There were many heroes who took risks to save lives in Las Vegas earlier this month during the worst shooting massacre in U.S. history. There are also heroes in our own backyard who are trying to save lives from gun violence.
Most of these concerned citizens are women. Many of them belong to groups like Moms Demand Action for Gun Sense in America, or Women's Voices Raised for Social Justice, or Everytown for Gun Safety.
If you are sick and tired of being "sick and tired" about increasing gun violence in America, you should attend one of these group's meetings. Moms will have their next meeting at 7 p.m. on Nov. 2 at the Webster Groves Public Library. A few months back, I covered one of their meetings and met a native of South County who now lives in Arizona.
Her name is Patricia Maisch and she is a hero of the mass shooting incident that killed six and wounded 13. The awe-inspiring U.S. Rep. Gabby Giffords was shot in the head during that Jan. 8, 2013 bloodletting in Tucson. Jared Loughner pumped 33 rounds into the startled crowd with a semi-automatic.
When Loughner reached for another magazine to reload to kill more, Maisch grabbed it out of his hand. She joined two others to pin the deranged 22-year-old to the ground until police arrived at the scene.
It was a privilege to talk to Maisch, who has become an activist for sensible gun laws along with survivors of other slaughters that are tagged with names like Columbine, Aurora, Newtown, Orlando – and Kirkwood.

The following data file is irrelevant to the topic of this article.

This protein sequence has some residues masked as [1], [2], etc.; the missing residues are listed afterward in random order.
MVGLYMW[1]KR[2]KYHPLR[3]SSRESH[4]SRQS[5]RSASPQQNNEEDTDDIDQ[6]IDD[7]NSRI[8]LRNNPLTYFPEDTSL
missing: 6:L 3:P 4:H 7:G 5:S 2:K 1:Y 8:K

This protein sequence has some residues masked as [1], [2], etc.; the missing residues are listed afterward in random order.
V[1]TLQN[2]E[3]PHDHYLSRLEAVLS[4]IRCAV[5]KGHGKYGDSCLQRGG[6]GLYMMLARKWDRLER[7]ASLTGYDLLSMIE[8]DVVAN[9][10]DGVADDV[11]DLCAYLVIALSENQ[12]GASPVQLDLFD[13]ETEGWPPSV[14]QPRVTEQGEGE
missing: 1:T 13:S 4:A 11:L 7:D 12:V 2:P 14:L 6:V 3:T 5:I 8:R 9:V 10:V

After the latest killings in Vegas, the Congressmen on the take from the NRA issued their usual excuses that there's no way to curb mass shootings in an "open society." Our own Sen. Roy Blunt has received $755,816 in contributions from the National Rifle Association.
A typical comment came from U.S. Sen. John Thune, R-South Dakota, who said, "I think people are going to have to take steps in their own lives to take precautions to protect themselves. And in situations like that, you know, try to stay safe. As somebody said – get small."
Yes, get small. Forget your dignity and curl up in a ball like a roly-poly insect. That's your best bet when a madman rains bullets down upon you with an arsenal equipped with bump stocks.
Texas guitarist Caleb Keeter, who performed at the Las Vegas country music festival before the shooting noted he and his band could not access their own firearms – and realized how ineffective they were during the attack. He said: "We need gun control. RIGHT. NOW. Until the events of last night, I cannot express how wrong I was."
Keeter is speaking out, and not making himself as small as a roly-poly pill bug. The Moms are speaking out as well. They are calling for sensible gun law measures. There are other options besides making yourself small.